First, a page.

James Dausch Kavanagh is born, Patrick & Katherine’s 4th son and 6th child. His middle name is their family doctor’s name. Dr. Pierre Dausch. There were some complications with the delivery. Everything turned out fine and they decided to honor him when naming James. The family rejoices at the new addition to the brood. Joe, again, is thrilled for his brother’s family. I wonder if he thought of having a family of his own. A wife and children. His work hours would make that very difficult. Joe was a worker. His focus was on the Shop and its future. I know little of his social life except that he took good care of his mother and loved his siblings and niblings very much.
Kavanagh & Smith celebrate their 10th anniversary. I’m sure it was not a raucous affair, but I’m sure they were aware of it. Honored it in some way. At the very least a toast of whiskey. Rye, I assume. Ten years is still ten years. They’ve made it this far. The work is still slow, but there is a great deal of enthusiasm for the coming centennial celebration. The Shop is 10. The U.S. will be 100. That 90 year gap will seem a lot smaller as the years pass.
The United States of America turns 100 years old. It’s a big party. Festivities all over the nation. Elaborate parades and firework displays across the country. The partying even bolsters the economy a bit. From the standpoint of Americans, it was truly a once in a lifetime experience. One hundred years since such a relatively meager beginning for a nation. It would seem to warrant a big party.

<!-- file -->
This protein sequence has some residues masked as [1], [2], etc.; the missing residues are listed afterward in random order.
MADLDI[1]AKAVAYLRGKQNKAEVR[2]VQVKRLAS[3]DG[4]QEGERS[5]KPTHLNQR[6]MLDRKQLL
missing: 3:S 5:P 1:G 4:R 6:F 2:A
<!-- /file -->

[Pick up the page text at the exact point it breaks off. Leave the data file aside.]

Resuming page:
Joe returns home late. He worked late tonight on a long still repair at Orient. These repairs are working out. They trust Joe to make a weekly visit for maintenance and occasionally, an emergency repair. Such was the job tonight. They recognize Joe’s skill and speed. Not just with the column still design but copper. He could work it, shape it, fix it, anticipate it. He truly knew copper. He eats a late supper after a long but fruitful day.
Baltimore’s Johns Hopkins University is founded.
Joe finishes a still for Sherwood Distillery. A small one, but one of Joe’s design and construction. The last month or so, he’s had several repairs at a few distilleries. Now, he’s sold another still. The installation will take a day, as well. Unfortunately, the cooking vessels and the other pots are not selling. Money is still tight for most Americans. Joe is happy for the still work though troubled that some days that is all of his work. George is concerned too. The walk up purchases are almost non-existent.
The year ends with Kavanagh & Smith in flux. Sales are still down. However, the distilling work is growing. The still jobs are keeping the company afloat. Joe knows that George is having his doubts. Joe knows that his coppersmithing skills cover multiple industries. It’s good when several of these are busy, but at least one is at the moment. Things will get better. He’s sure of it. He goes to sleep and hopes for better days.
Ulysses S. Grant is still President. In fact, the election of 1876 is contested. No candidate receives sufficient electoral votes. A new president is not chosen until next year. Professional Baseball’s National League is formed in Chicago. Alexander Graham Bell patents the telephone. The Battle of the Little Big Horn is fought. Mark Twain’s “The Adventures of Tom Sawyer” is published.
With the admission of Colorado, there are now 38 states in the Union.